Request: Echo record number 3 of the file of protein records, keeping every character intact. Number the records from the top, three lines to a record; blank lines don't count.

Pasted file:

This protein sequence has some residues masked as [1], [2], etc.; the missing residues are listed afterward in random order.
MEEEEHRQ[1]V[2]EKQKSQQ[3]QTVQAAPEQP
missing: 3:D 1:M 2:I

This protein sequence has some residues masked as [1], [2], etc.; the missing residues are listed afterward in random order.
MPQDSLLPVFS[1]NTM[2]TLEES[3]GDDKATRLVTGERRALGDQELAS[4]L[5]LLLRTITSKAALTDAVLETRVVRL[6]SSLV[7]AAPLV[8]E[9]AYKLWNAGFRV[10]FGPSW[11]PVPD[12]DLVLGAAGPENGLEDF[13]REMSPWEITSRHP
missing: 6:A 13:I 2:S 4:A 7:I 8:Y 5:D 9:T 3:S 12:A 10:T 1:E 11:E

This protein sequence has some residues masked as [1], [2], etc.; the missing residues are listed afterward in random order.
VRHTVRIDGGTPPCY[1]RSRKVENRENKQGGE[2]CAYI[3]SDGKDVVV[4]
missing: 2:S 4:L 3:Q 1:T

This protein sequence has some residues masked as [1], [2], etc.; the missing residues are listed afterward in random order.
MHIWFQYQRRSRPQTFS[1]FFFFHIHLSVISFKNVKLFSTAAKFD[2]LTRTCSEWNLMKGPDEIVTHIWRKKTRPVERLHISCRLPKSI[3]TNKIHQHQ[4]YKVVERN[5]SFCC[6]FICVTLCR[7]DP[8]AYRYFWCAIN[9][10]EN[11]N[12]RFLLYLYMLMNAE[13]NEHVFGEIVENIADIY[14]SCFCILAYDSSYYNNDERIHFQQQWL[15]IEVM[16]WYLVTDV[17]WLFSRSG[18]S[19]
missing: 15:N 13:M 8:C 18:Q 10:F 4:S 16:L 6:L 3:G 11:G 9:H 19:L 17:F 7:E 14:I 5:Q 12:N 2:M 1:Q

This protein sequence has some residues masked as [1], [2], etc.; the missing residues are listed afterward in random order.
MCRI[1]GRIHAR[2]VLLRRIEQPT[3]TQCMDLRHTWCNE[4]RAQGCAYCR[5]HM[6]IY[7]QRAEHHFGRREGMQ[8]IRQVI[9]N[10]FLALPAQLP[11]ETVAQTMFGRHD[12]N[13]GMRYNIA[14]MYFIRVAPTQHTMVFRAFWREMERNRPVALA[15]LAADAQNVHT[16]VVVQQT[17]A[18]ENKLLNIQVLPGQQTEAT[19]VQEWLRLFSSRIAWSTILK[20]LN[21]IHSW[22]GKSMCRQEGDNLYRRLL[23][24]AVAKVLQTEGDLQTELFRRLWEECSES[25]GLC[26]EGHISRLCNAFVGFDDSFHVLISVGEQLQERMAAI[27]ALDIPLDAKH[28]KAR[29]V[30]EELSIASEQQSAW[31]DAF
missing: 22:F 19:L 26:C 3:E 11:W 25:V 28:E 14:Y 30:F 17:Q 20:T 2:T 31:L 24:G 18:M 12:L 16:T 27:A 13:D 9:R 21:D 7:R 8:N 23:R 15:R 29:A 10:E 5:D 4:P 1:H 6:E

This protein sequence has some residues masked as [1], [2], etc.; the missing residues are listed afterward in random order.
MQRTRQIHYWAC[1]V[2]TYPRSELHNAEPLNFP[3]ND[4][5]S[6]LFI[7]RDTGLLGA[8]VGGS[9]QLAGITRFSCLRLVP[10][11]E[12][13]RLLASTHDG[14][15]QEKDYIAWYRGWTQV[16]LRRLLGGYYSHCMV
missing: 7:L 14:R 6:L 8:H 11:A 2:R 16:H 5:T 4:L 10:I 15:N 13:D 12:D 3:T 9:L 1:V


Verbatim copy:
This protein sequence has some residues masked as [1], [2], etc.; the missing residues are listed afterward in random order.
VRHTVRIDGGTPPCY[1]RSRKVENRENKQGGE[2]CAYI[3]SDGKDVVV[4]
missing: 2:S 4:L 3:Q 1:T